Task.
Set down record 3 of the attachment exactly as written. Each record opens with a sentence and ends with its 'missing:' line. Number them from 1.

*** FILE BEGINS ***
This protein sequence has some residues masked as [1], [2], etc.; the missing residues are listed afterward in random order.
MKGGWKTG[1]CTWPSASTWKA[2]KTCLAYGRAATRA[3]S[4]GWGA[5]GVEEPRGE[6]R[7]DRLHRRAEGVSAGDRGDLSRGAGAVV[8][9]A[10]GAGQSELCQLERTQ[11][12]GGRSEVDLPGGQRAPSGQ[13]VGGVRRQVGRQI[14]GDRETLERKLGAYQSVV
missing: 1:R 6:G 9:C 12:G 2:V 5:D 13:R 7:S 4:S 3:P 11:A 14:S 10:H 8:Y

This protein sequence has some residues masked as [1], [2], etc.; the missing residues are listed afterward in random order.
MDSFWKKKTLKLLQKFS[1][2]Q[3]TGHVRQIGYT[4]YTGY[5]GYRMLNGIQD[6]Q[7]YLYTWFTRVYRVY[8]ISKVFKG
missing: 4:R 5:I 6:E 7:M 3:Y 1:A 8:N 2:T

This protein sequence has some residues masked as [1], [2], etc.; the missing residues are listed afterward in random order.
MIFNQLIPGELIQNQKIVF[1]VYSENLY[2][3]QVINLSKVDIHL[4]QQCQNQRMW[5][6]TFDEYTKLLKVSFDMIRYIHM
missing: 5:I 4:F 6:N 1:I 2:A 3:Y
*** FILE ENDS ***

This protein sequence has some residues masked as [1], [2], etc.; the missing residues are listed afterward in random order.
MIFNQLIPGELIQNQKIVF[1]VYSENLY[2][3]QVINLSKVDIHL[4]QQCQNQRMW[5][6]TFDEYTKLLKVSFDMIRYIHM
missing: 5:I 4:F 6:N 1:I 2:A 3:Y